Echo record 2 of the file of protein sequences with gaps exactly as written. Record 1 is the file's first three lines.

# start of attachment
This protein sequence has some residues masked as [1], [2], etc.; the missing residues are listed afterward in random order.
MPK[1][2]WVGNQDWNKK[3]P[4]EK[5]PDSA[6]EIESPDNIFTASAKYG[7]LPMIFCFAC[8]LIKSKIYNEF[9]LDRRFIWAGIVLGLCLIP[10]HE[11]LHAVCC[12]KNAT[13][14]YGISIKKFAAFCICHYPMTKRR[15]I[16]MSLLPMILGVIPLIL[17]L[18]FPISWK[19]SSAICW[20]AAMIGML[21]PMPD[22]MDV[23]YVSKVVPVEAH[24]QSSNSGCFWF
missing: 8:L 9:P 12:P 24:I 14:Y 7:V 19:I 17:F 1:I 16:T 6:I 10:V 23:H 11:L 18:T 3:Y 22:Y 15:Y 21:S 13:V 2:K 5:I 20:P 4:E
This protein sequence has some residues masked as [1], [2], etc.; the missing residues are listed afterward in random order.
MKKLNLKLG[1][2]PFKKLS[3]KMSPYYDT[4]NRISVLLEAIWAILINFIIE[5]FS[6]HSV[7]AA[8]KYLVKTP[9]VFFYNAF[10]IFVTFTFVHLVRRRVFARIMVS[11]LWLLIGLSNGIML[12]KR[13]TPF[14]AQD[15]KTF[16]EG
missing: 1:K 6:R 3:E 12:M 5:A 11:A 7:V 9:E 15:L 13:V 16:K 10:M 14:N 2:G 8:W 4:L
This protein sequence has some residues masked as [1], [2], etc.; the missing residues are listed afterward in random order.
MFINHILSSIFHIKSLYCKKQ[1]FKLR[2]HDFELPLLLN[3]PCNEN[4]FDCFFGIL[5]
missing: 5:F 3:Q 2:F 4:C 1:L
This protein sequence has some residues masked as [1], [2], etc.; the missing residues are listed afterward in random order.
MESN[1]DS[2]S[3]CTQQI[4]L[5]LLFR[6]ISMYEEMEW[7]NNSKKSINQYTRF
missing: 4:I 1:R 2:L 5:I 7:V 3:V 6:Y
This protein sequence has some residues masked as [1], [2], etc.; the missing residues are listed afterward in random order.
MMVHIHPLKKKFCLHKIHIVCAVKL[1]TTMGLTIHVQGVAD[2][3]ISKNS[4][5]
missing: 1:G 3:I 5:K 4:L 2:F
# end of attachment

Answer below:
This protein sequence has some residues masked as [1], [2], etc.; the missing residues are listed afterward in random order.
MKKLNLKLG[1][2]PFKKLS[3]KMSPYYDT[4]NRISVLLEAIWAILINFIIE[5]FS[6]HSV[7]AA[8]KYLVKTP[9]VFFYNAF[10]IFVTFTFVHLVRRRVFARIMVS[11]LWLLIGLSNGIML[12]KR[13]TPF[14]AQD[15]KTF[16]EG
missing: 1:K 6:R 3:E 12:M 5:A 11:A 7:V 9:E 15:L 13:V 16:K 10:M 14:N 2:G 8:W 4:L